But before she gives the floor to her respondents to narrate their memories of the Soviet role in their country, in chapters 1 and 2 she offers a brief, balanced and engagingly written history of how the ties between the USSR and Cuba evolved in 1959–1991, showing, among other things, how the transition from American ally to Soviet ally had material consequences in the lives of Cubans. Some small factual errors or ambiguous interpretations in this section are not to be overlooked, however. To my knowledge, Cuba did not join COMECON in 1974 but two years earlier (pp. 44–45); this may seem like a small detail but it is relevant to the whole debate about the “institutionalization” of sovietisation in Cuba in which many of Rajagopalan’s respondents frame their narratives. Rajagopalan claims that Castro had toned down the anti-Soviet rhetoric by the late 1970s (p. 50), but I would argue this happened much earlier, specifically after the Soviet-led invasion of Czechoslovakia in August 1968, which coincided with Cuba’s total economic collapse and possibility of safe attachment to the Soviet orbit. By agreeing with the invasion – whether because of his genuine perception of Czechoslovak reforms as a threat to the stability of the anti-American bloc, as suggested by Antoni Kapcia, or more likely because of his pragmatism (I tend to agree with Louis A. Pérez on this), or both – Castro secured Soviet aid for the island. This lasted for two more decades, although the price was a more thorough sovietisation (of various areas of life) starting precisely in the early 1970s.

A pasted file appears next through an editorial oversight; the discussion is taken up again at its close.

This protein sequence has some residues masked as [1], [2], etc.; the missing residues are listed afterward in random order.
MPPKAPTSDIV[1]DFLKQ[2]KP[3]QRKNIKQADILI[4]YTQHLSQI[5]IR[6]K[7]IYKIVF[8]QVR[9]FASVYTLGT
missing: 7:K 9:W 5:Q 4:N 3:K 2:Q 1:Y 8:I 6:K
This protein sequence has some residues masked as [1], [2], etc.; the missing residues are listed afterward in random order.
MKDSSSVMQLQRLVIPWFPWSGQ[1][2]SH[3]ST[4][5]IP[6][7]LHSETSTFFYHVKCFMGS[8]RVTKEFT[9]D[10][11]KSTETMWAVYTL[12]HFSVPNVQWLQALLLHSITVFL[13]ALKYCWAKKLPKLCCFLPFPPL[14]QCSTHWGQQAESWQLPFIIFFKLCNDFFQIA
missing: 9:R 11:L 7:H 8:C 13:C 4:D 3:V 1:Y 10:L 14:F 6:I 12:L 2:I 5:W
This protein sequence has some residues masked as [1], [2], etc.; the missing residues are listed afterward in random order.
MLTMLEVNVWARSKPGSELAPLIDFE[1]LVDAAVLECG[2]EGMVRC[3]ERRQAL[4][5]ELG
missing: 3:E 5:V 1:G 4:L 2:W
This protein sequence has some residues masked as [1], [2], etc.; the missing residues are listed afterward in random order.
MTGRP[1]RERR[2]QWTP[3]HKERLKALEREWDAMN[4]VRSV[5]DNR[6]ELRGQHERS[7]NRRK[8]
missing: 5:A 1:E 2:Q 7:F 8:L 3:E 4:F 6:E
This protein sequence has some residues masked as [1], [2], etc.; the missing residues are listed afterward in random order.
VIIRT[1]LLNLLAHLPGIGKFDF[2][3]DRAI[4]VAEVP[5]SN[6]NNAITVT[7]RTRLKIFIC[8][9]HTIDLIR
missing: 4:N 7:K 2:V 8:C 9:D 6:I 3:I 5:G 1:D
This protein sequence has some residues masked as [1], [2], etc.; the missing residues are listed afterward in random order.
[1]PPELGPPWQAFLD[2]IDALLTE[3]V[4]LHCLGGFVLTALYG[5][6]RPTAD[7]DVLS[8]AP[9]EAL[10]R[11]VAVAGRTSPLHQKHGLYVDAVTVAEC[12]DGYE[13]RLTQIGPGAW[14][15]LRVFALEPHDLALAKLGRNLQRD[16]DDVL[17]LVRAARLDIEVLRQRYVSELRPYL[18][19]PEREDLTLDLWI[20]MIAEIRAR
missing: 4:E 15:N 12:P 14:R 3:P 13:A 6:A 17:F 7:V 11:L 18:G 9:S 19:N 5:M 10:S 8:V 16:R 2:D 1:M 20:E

The narrators who possess Soviet things frame these goods in what Rajagopalan calls “moral scripts” or moral readings that mainly foreground gratitude, solidarity and genuine partnership. This dimension is something of a real “game changer” for me, as is the respondents’ prevailing tendency to frame Soviet objects in positive, solidary terms. No matter how this probably stems from (among other things) the association of Soviet things with their youth, as Rajagopalan rightly points out, that is from the nostalgia mechanism, I see this alternative perspective as extremely valuable and inspiring for further research. I also greatly appreciate Rajagopalan’s effort to stay balanced, unbiased and to discern as best as she can why the people she interviewed act and speak the way they do.